Opinion

Don't keep our beautiful creatures locked in cages

No way to treat an animal.
No way to treat an animal. Thinkstock

HUMAN beings are basically a selfish species.

We consume far more of the earth's resources than we need - to the detriment of other species.

We plunder the resources of other nations to satisfy our desires for whatever takes our fancy.

I long for the day when our oft-touted intelligence brings us to a more considerate and caring state of affairs.

Consideration for other species takes us to the question of animal rights and the long-running argument about using exotic creatures for our amusement in circuses.

Lennon Bros Circus was the target of protests on the Sunshine Coast at the weekend.

This circus is one of a few in Australia which still uses animal performers such as lions, monkeys, camels and llamas.

Coast to Coast Animal Friends protester Marie Marton is of the view that circus animals weren't meant to be in little metal boxes trucked around the country.

"There's no value to the animals' lives here, no value to taking your children," she argued.

Lennon Bros manager Cheryl Lennon was upset that her patrons were being "intimidated" by the pesky protest group.

"Our animals are well cared for. They are inspected on a regular basis and, above and beyond anything, we love them; they are family," Ms Lennon said in her defence of the practice of unnaturally caging wild animals in tiny enclosures.

"Our beautiful lions were born in the circus in Australia."

Well it stands to reason then, according to Ms Lennon, that a living creature born into captivity would naturally find prison life hunky-dory. And that the premise that this sad beast was being "loved" would make life perfectly rosy.

The purpose behind this cruelty is plain - it's profit, purely and simply.

Seeing a proud animal performing silly tricks is also hardly a good lesson in humanity for children.

At least when whalers and sealers slaughtered marine animals - as horrific as it was - they didn't leave the prey to suffer for an entire lifetime.

Confining animals in small cages so that humans can get a bit of a thrill or eat cheaply is an abomination that should be outlawed.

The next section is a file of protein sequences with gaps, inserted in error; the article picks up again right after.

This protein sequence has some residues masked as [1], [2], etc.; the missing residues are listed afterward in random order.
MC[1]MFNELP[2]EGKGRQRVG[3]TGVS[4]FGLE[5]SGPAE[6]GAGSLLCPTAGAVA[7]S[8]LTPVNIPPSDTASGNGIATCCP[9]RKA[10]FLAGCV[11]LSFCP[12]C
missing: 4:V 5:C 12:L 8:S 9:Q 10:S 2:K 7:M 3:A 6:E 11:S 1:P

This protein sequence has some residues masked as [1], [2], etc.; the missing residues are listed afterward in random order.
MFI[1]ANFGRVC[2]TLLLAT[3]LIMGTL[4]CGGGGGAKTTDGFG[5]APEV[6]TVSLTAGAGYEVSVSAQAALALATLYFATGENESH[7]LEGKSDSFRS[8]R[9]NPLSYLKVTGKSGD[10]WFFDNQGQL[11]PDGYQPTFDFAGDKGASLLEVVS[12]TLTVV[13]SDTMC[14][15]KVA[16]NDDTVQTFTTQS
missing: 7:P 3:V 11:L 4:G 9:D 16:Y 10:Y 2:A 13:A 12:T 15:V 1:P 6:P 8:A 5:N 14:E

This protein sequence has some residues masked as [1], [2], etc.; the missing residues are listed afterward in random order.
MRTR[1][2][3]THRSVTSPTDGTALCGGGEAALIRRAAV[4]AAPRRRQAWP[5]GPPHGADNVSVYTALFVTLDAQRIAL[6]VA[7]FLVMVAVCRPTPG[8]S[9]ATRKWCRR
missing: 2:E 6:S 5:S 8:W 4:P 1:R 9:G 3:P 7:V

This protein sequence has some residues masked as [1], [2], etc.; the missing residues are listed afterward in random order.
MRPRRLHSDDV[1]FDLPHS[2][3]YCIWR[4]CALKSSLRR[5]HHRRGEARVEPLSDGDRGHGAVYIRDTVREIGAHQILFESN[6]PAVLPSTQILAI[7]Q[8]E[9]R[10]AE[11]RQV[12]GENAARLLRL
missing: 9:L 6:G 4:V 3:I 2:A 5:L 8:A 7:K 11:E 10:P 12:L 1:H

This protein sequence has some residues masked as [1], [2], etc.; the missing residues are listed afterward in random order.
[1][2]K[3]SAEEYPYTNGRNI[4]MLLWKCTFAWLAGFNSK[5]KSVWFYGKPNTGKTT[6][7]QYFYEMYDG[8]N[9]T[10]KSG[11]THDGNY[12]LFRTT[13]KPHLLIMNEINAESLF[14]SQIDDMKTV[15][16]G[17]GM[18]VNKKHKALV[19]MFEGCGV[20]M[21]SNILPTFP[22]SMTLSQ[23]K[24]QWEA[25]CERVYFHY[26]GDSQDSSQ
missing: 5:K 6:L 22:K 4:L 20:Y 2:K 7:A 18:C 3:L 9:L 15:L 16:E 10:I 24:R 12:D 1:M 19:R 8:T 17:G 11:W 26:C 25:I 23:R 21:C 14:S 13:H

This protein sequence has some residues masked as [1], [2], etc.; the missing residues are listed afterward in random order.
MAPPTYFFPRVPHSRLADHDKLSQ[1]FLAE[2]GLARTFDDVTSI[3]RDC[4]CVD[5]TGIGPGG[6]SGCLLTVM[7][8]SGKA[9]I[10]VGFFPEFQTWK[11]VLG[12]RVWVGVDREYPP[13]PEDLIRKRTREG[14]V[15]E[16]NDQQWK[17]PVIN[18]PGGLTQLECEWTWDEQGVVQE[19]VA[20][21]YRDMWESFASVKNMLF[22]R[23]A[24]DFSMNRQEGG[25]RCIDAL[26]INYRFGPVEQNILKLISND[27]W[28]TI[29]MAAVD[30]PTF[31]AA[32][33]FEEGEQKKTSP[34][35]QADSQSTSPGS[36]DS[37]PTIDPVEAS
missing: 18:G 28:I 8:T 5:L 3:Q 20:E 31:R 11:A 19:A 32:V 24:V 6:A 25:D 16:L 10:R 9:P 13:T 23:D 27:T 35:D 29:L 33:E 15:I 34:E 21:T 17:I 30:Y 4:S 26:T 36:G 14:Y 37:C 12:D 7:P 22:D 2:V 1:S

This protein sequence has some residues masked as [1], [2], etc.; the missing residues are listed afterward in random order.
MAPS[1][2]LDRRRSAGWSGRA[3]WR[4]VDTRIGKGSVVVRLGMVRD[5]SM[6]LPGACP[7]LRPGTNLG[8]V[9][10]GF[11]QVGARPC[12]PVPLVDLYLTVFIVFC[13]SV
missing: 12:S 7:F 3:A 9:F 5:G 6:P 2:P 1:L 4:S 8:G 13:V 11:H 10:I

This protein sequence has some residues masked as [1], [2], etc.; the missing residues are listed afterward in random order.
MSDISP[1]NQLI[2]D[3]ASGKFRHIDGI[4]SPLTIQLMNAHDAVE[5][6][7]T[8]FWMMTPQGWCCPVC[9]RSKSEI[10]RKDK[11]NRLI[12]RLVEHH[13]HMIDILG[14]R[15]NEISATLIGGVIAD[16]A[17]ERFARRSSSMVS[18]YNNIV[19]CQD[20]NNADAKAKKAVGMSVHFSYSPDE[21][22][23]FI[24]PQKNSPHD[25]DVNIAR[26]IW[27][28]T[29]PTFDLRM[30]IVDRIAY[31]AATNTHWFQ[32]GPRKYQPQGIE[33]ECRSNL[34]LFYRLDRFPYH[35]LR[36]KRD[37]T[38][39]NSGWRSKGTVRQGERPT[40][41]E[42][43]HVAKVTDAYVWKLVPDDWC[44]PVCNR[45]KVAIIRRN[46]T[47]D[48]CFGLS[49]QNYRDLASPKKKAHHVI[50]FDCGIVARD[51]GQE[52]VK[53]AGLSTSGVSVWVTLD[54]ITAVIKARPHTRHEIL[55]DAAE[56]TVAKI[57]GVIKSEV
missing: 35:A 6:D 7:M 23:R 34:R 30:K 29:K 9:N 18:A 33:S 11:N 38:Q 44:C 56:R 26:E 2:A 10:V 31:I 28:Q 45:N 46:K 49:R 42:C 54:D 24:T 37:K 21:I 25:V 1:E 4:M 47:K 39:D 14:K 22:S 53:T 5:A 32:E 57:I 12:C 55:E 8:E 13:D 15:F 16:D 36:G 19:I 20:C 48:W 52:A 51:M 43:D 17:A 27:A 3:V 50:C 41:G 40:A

It's not only circuses ill-treating exotic animals that should be condemned.

Battery hens and domestic birds kept in ridiculously small cages should be freed from their misery.

If you don't agree, go and live in your toilet cubicle for a week and find out how it feels.

In 2009, Ipswich City Council was the first council in Queensland to ban circuses with exotic animals operating on council land.

One councillor said then that there was hypocrisy in the ban, suggesting if council banned exotic animals in circuses they should also stop sponsoring horse racing, greyhound racing, rodeos and the Festival of Feathers.

He was right. We deal with these cruelty issues in piecemeal fashion when the overriding debate deserves better attention.

The RSPCA is opposed to the use of animals for any kind of entertainment, exhibition or performance where injury, pain or suffering is likely to be caused.

Is doing something about this issue on any government's radar?

As an incentive to act, we can use totally selfish motives - we'll all feel a whole lot better knowing that we've done the right thing.

 

People ruin all the good places to go and visit

I CAME across a list of "fun facts" about Australia some days ago.

The Outback Australia travel guide has been busy collecting this treasury of trivia.

One of the facts in particular caught my eye - that Australians have 380,000 square metres of land available per person, yet more than 90% of us are crammed into coastal cities.

And anyone driving to or from the coast last weekend would have experienced the result of that.

As my travelling companion remarked: "What made these seaside places so attractive years ago has been destroyed by the hordes of people".

We overrun the beaches like social lemmings during school holidays and I understand why - the water views are picture- perfect, the breezes are soothing, the food's amazing ...

Trouble is, the unrelenting traffic often spoils the experience.

Can we take a leaf out of Europe's book and plan more vehicle-free zones where we lemmings like to congregate; more delightful squares where we can dine in peace without exhaust fumes up our noses.

Another fun fact is that the Australian alps, or Snowy Mountains, receive more snow than Switzerland. I bet tourists can find a parking spot there.

Topics:  animals editors picks opinion vonnie's view yvonne gardiner



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